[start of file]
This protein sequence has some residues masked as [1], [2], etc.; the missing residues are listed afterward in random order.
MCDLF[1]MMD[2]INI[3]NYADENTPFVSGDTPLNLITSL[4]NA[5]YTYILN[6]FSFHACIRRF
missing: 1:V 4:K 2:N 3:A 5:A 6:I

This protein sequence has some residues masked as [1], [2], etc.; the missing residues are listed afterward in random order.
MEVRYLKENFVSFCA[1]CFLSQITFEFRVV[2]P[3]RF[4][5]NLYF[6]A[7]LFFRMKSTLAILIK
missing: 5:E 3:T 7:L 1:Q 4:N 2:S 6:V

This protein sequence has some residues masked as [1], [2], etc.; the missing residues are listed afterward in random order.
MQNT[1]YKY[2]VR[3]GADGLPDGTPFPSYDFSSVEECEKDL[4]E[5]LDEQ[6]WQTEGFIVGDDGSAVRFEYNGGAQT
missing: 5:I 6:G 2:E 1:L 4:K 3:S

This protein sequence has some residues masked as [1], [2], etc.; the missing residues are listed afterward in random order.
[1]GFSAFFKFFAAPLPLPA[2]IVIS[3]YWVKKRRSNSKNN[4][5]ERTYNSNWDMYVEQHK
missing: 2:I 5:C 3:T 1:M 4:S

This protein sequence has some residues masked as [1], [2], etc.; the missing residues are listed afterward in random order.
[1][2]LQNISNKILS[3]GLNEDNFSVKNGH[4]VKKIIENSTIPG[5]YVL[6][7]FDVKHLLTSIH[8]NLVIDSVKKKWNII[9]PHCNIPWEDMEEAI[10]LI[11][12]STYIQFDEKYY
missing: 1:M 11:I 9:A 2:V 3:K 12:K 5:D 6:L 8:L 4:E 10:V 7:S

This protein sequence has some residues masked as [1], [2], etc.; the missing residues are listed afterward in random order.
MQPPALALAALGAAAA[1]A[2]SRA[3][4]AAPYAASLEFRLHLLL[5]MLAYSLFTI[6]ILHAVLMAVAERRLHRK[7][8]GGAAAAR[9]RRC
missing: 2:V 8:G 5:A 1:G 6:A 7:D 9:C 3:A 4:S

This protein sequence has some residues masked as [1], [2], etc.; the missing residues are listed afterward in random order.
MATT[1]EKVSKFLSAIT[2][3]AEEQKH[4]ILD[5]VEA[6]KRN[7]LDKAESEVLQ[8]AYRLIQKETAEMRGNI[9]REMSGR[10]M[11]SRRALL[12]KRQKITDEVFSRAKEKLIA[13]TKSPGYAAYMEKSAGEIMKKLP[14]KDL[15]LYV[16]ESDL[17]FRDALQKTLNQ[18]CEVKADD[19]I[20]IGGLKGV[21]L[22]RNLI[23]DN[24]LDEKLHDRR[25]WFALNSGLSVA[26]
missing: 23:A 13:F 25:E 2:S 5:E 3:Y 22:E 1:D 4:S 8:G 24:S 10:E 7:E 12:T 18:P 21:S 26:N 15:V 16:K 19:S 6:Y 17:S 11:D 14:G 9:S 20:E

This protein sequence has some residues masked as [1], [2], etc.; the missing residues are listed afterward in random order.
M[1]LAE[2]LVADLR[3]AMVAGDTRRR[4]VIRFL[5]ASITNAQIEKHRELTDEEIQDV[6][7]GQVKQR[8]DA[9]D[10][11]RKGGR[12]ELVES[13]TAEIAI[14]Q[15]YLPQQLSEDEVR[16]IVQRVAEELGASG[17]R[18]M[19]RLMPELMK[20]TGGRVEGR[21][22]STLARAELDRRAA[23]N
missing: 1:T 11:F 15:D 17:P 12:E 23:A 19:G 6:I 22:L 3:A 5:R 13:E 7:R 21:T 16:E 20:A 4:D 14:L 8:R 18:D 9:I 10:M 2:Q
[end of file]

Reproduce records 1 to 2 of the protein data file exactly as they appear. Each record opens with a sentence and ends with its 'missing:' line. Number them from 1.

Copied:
This protein sequence has some residues masked as [1], [2], etc.; the missing residues are listed afterward in random order.
MCDLF[1]MMD[2]INI[3]NYADENTPFVSGDTPLNLITSL[4]NA[5]YTYILN[6]FSFHACIRRF
missing: 1:V 4:K 2:N 3:A 5:A 6:I

This protein sequence has some residues masked as [1], [2], etc.; the missing residues are listed afterward in random order.
MEVRYLKENFVSFCA[1]CFLSQITFEFRVV[2]P[3]RF[4][5]NLYF[6]A[7]LFFRMKSTLAILIK
missing: 5:E 3:T 7:L 1:Q 4:N 2:S 6:V